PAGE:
Bonus Certificates, Protect Reverse Convertibles and Step-Down Express Certificates also provide returns in sideways-moving or slightly decreasing markets. For this, the investor waives price gains above a certain level.
- Leverage certificates:
Turbo or Factor Certificates allow a disproportionate participation in the underlying. Thus losses must be expected in case of sideways moving markets or if the markets move against the market opinion of the investor.
A general advantage of certificates is the tradability, which is guaranteed by the issuer. This ensures that the investor can close his position at any time and sell his certificate at a fair market price.
In addition, some certificates allow easy and efficient investment in otherwise difficult or only with additional effort accessible asset classes. This applies, for example, to raw materials, baskets of shares or exotic individual values.
The disadvantages of certificates include the waiver of dividend payments or any other interest income from the underlyings in return for a specific opportunity to earn. Equally important is the issuer risk as, from a legal perspective, certificates represent bonds issued by banks. This means that in the case of insolvency of the issuer or an official order ("bail-in"), the total loss of the investor's claims may occur.
Details on the opportunities and risks of the different types of certificates can be found in our Certificates Knowledge Compact brochure.
Yes, price gains and all cash flows accruing to investors in Austria (for example, annual fixed interest rates) are subject to the KESt. For investors in other countries, the respective national legal system applies.
Many companies carry out a so-called "cross-listing", i.e. their shares are listed on several stock exchanges. In principle, RCB's certificates are subject to the stock exchange that offers the highest trading volume (= liquidity) in the underlying. In the "Final Terms" of the respective certificate you can find out which stock exchange is specifically used for the observation of the underlying and thus for the price formation / settlement of the certificate.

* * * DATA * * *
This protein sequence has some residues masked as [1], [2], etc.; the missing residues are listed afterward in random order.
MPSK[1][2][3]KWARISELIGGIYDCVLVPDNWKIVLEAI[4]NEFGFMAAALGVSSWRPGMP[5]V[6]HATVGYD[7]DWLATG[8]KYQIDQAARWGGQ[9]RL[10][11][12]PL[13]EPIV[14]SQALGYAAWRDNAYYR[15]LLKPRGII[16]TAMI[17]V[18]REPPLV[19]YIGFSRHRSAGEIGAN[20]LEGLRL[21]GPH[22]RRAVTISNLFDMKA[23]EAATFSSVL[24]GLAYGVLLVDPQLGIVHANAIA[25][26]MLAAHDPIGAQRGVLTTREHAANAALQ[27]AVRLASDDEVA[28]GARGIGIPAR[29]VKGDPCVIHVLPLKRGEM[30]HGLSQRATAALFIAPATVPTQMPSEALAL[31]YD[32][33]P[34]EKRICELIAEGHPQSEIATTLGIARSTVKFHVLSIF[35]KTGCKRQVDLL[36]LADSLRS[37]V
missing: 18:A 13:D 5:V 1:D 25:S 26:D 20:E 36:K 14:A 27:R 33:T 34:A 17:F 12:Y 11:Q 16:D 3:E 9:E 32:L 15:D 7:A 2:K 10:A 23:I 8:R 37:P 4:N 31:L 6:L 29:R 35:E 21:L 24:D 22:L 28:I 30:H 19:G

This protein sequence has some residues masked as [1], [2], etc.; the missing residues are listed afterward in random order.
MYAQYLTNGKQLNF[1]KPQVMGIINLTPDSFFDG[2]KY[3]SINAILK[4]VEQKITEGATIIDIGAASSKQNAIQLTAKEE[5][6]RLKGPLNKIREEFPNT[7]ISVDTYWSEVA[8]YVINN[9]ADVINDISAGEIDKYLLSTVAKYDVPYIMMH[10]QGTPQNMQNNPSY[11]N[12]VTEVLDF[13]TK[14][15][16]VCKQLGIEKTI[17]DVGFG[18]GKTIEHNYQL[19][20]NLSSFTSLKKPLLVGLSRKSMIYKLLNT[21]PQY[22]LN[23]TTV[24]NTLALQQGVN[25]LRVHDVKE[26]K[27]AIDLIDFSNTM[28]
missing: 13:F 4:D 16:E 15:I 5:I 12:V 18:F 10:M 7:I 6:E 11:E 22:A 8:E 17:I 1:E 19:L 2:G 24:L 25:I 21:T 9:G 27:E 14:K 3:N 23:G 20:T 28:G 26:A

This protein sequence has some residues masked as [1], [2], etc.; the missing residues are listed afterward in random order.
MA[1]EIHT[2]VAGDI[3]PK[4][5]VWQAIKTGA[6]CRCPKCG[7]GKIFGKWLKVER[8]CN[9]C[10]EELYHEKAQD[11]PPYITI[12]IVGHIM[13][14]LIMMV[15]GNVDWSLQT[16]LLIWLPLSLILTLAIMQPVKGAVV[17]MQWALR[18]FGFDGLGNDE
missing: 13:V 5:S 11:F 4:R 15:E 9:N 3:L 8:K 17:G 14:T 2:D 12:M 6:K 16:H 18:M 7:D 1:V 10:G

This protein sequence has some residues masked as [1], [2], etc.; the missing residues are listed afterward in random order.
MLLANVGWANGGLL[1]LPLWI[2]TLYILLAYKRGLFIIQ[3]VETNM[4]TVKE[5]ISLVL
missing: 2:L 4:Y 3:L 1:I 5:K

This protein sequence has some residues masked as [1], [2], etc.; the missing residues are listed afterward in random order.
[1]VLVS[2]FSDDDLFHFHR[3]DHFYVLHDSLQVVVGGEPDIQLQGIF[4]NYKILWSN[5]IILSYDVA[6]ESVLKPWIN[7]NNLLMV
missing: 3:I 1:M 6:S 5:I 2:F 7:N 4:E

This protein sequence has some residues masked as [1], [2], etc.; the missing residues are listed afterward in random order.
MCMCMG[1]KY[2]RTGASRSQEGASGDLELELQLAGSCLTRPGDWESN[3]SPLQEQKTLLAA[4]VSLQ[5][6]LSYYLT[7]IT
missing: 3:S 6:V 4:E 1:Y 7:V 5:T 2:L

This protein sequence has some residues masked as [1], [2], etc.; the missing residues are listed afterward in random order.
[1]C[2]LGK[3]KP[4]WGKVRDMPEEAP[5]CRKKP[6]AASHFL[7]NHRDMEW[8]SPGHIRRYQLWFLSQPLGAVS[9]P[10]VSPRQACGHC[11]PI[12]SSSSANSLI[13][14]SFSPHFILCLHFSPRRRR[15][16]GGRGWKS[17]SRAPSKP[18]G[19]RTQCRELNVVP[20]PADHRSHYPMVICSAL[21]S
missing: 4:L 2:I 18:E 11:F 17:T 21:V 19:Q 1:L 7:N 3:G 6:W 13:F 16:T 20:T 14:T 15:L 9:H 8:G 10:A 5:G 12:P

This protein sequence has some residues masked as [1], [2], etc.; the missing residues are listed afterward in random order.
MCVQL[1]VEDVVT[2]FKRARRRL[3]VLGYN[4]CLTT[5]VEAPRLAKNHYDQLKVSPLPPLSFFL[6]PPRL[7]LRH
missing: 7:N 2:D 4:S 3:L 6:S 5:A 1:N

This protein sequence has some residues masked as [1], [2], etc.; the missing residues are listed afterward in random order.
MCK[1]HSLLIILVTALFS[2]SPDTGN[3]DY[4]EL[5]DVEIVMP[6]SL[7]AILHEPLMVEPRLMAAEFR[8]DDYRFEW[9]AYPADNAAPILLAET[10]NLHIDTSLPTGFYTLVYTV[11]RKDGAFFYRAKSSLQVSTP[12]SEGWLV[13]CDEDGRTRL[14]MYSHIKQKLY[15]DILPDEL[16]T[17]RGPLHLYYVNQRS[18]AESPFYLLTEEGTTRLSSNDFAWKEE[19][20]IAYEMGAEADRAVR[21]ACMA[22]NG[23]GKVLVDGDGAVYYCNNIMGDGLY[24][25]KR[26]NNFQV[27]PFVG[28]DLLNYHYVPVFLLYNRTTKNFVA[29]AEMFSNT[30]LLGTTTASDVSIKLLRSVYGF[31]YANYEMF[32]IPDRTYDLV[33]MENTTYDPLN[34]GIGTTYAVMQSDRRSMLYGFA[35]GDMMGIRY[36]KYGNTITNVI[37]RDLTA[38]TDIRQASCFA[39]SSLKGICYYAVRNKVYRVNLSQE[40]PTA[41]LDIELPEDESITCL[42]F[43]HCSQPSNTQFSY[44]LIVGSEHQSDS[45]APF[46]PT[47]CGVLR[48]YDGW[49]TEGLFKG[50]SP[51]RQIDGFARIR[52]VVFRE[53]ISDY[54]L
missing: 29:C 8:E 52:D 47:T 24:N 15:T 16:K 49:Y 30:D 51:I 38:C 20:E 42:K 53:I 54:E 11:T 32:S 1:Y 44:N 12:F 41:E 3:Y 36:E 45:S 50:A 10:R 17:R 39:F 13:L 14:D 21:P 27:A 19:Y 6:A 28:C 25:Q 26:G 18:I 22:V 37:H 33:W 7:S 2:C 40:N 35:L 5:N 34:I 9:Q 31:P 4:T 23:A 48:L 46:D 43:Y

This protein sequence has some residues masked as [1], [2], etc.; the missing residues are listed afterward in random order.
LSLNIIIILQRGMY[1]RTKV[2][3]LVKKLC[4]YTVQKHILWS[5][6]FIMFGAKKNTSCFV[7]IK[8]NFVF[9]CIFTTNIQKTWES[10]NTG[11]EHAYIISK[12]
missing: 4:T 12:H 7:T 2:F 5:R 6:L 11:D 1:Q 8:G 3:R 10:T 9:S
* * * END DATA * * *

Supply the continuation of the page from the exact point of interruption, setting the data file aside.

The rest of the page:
Bail-in means the participation of creditors of a credit institution (i.e. the investors in their debt securities) in its losses on reorganization or settlement in the event of imminent insolvency. The Federal Law on the Recovery and Resolution of Banks ("BASAG") regulates, among other things, the involvement of creditors of a bank in case of bankruptcy and regulatory action. Holders of Certificates may be affected by such regulatory action in the event of an orderly resolution, i. their claims as holders of certificates vis-à-vis the bank may be written down in whole or in part or certificates may be converted into equity capital of the bank. Further information can be found at www.rcb.at/en/basag
No. Certificates are not deemed to constitute special assets. Certificates issued by Raiffeisen Centrobank are securities in the form of bearer bond (senior bond) of Raiffeisen Centrobank.
Raiffeisen Centrobank continuously issues bid and ask prices for all certificates issued by it (usually on the stock exchanges in Vienna, Frankfurt and Stuttgart). Thus, certificates can be bought on the secondary market at the ask price and sold at the bid price during the trading hours.
Here, a distinction must be made between piece and percentage notes (also called nominal notes). Certificates that are quoted in pieces, such as Bonus Certificates on individual securities, index / participation certificates or discount certificates can often be purchased from just a few euros. For percentage notes, such as Capital Protected Certificates and Reverse Convertibles, the nominal amount is in most cases EUR 1,000, which also represents the minimum investment amount. Information about the tradeable unit for your certificate can be found in the key data on the respective product detail page of the certificate, which can be found at www.rcb.at/en. Simply enter the ISIN of your certificate in the search field at the top right of the website.
The term Capital Protection Certificate covers all certificates in which the capital employed is protected to a certain percentage (the most common capital protection levels are 90%, 95% and 100%). Guarantee Certificates are only capital protection certificates with at least 100% capital protection. This means that the repayment at maturity is at least 100% of the nominal amount.
Yes, the price of a Guarantee or Capital Protection Certificate may also fall below the level of the capital protection level on the secondary market. The capital protection by Raiffeisen Centrobank is valid only at maturity, i.e. holders of a Guarantee Certificate will receive at least 100% of the nominal amount at the end of the term.